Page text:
Peter J. Leithart is President of the Theopolis Institute, Birmingham, Alabama, and an adjunct Senior Fellow at New St. Andrews College. He is author, most recently, of Gratitude: An Intellectual History (Baylor).

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Left to Right

From Leithart

Butler cleverly suggests that postmodernism’s leftism ends up underwriting rightist politics: “a left-inspired distrust of authority . . . makes recognition of difference possible, and yet those who are perhaps most in favor of leaving differently defined groups in isolation, to compete . . . . Continue Reading »

Liberal to postmodern

From Leithart

Poor Christopher Butler: He really doesn’t like postmodernism, but he keeps saying that postmodernism at its most sane is just repeating what liberals have always believed and doing what liberals have always done. Postmodernists challenge “the boundaries of our social roles,” and . . . . Continue Reading »

Discourses of power

From Leithart

Postmodernists claim that discourses are inevitably exercises of power. To theorize is to classify, and classification, well, puts things in classes, asserts authority over them. Butler offers this example: “You believe what the young surgeon tells you, and so you give him permission to . . . . Continue Reading »

Modernity of Postmodernism

From Leithart

Postmodern reading is characterized by a hermeneutics of suspicion, but in this postmodern critics are adopting a stance (sometimes quite consciously) rooted in Marxist and Freudian theory. Butler says, “in concentrating on the notion of hidden contradiction, many postmodernists allied . . . . Continue Reading »

On Getting it wrong

From Leithart

Butler argues that “many postmodern ideas” are “at best confused, and at worst simply untrue.” But he’s pretty sanguine about that: “the essential leading ideas of many cultural epochs are open to the same criticism” - he mentions the Romantic notion of . . . . Continue Reading »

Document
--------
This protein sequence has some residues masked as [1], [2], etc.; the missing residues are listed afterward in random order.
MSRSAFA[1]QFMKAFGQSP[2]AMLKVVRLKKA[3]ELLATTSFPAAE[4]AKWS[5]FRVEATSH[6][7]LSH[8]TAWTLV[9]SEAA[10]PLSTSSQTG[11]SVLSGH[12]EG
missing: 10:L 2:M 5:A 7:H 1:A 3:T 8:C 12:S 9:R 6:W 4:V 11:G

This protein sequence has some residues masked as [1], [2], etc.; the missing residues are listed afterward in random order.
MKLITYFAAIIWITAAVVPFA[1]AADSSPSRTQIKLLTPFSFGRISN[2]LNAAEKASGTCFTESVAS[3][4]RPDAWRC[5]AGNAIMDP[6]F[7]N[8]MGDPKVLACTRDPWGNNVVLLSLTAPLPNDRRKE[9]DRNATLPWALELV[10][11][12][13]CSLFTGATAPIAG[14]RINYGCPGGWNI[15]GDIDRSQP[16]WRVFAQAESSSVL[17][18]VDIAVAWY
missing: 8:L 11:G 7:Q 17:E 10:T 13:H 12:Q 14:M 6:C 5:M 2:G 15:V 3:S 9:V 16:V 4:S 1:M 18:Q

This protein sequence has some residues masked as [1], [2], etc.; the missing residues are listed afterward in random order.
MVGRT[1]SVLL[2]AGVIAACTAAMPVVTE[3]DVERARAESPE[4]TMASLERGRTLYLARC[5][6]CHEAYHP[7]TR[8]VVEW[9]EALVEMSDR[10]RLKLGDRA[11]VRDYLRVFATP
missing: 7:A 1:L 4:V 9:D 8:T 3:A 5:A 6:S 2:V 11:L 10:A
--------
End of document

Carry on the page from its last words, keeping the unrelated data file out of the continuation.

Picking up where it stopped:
Parochial Postmodernism

From Leithart

Butler points out that postmodernism’s claims that grand narratives are passe is very culturally specific, even parochial, and cannot be sustained as a sociological claim: “allegiances to large-scale, totalizing religious and naturalist beliefs are currently responsible for so much . . . . Continue Reading »

Postmodern historiography

From Leithart

After reviewing some of the more radical proposals for a postmodern historiography, Christopher Butler, no friend to postmodernism, makes the sensible suggestion that “Postmodern relativism needn’t mean that anything goes, or that faction and fiction are the same as history. What it . . . . Continue Reading »

Matthew’s genealogy

From Leithart

In his midrashic/lectionary treatment of Matthew, M. D. Goulder suggests that “The three fourteens are to a Jew who had read Daniel six weeks of generations; and if six, then looking forward to a seventh, to make a week of weeks . . . . This, then, is to be the last week, initiated by the . . . . Continue Reading »

Uses of theory

From Leithart

In a 1987 article in CBQ, Frank Matera deploys a highly technical narratological apparatus to draw the astonishing conclusion that “the plot of Matthew’s gospel has something to do with salvation history, the recognition of Jesus’ identity, his rejection by Israel, and with the . . . . Continue Reading »

Modernity and Control

From Leithart

In the current issue of Mars Hill audio magazine, Ken Myers, quoting from Craig Gay, makes the important point that modernity is defined not so much by its aspiration to control as by the means it uses to achieve control. Instead of seeking to control reality with magic or prayer, as some . . . . Continue Reading »